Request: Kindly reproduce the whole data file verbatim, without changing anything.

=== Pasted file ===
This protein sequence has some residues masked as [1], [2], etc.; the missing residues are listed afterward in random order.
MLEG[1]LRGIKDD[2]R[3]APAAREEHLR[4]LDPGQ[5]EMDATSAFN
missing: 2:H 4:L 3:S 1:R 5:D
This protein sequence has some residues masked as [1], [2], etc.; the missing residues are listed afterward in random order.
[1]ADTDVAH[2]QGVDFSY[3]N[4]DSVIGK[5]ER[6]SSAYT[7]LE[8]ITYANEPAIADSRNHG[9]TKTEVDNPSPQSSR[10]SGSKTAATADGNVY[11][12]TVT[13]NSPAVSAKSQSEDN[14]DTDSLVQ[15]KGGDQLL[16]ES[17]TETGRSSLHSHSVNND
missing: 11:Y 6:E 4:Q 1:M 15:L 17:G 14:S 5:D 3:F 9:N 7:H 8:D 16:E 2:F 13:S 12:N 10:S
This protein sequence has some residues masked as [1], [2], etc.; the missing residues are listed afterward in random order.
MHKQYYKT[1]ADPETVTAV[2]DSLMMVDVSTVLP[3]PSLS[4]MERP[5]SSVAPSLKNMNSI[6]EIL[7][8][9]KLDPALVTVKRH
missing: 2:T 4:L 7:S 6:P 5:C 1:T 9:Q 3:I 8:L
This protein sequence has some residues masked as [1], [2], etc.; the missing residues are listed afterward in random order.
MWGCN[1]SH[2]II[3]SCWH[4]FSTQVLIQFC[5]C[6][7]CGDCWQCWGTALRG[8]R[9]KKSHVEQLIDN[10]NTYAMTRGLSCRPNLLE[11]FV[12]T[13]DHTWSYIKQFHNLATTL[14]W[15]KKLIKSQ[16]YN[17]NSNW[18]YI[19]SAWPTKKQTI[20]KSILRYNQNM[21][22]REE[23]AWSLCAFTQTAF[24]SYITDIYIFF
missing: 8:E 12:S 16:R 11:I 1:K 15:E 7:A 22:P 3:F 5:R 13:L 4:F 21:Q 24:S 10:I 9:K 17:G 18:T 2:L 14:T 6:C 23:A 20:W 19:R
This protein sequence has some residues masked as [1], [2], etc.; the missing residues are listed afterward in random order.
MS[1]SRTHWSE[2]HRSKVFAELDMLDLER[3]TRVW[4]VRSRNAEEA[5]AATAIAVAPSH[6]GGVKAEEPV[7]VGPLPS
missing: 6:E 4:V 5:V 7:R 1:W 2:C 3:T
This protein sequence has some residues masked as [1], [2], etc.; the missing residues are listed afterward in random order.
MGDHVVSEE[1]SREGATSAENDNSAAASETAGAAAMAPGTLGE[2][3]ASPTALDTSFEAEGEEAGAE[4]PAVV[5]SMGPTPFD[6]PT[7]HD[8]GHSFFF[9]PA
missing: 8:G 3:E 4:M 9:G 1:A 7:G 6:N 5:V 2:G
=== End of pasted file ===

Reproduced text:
This protein sequence has some residues masked as [1], [2], etc.; the missing residues are listed afterward in random order.
MLEG[1]LRGIKDD[2]R[3]APAAREEHLR[4]LDPGQ[5]EMDATSAFN
missing: 2:H 4:L 3:S 1:R 5:D
This protein sequence has some residues masked as [1], [2], etc.; the missing residues are listed afterward in random order.
[1]ADTDVAH[2]QGVDFSY[3]N[4]DSVIGK[5]ER[6]SSAYT[7]LE[8]ITYANEPAIADSRNHG[9]TKTEVDNPSPQSSR[10]SGSKTAATADGNVY[11][12]TVT[13]NSPAVSAKSQSEDN[14]DTDSLVQ[15]KGGDQLL[16]ES[17]TETGRSSLHSHSVNND
missing: 11:Y 6:E 4:Q 1:M 15:L 17:G 14:S 5:D 3:F 9:N 7:H 8:D 16:E 2:F 13:S 12:N 10:S
This protein sequence has some residues masked as [1], [2], etc.; the missing residues are listed afterward in random order.
MHKQYYKT[1]ADPETVTAV[2]DSLMMVDVSTVLP[3]PSLS[4]MERP[5]SSVAPSLKNMNSI[6]EIL[7][8][9]KLDPALVTVKRH
missing: 2:T 4:L 7:S 6:P 5:C 1:T 9:Q 3:I 8:L
This protein sequence has some residues masked as [1], [2], etc.; the missing residues are listed afterward in random order.
MWGCN[1]SH[2]II[3]SCWH[4]FSTQVLIQFC[5]C[6][7]CGDCWQCWGTALRG[8]R[9]KKSHVEQLIDN[10]NTYAMTRGLSCRPNLLE[11]FV[12]T[13]DHTWSYIKQFHNLATTL[14]W[15]KKLIKSQ[16]YN[17]NSNW[18]YI[19]SAWPTKKQTI[20]KSILRYNQNM[21][22]REE[23]AWSLCAFTQTAF[24]SYITDIYIFF
missing: 8:E 12:S 16:R 11:I 1:K 15:E 7:A 22:P 3:F 5:R 13:L 4:F 21:Q 24:S 10:I 9:K 17:G 18:T 2:L 14:T 6:C 23:A 20:W 19:R
This protein sequence has some residues masked as [1], [2], etc.; the missing residues are listed afterward in random order.
MS[1]SRTHWSE[2]HRSKVFAELDMLDLER[3]TRVW[4]VRSRNAEEA[5]AATAIAVAPSH[6]GGVKAEEPV[7]VGPLPS
missing: 6:E 4:V 5:V 7:R 1:W 2:C 3:T
This protein sequence has some residues masked as [1], [2], etc.; the missing residues are listed afterward in random order.
MGDHVVSEE[1]SREGATSAENDNSAAASETAGAAAMAPGTLGE[2][3]ASPTALDTSFEAEGEEAGAE[4]PAVV[5]SMGPTPFD[6]PT[7]HD[8]GHSFFF[9]PA
missing: 8:G 3:E 4:M 9:G 1:A 7:G 6:N 5:V 2:G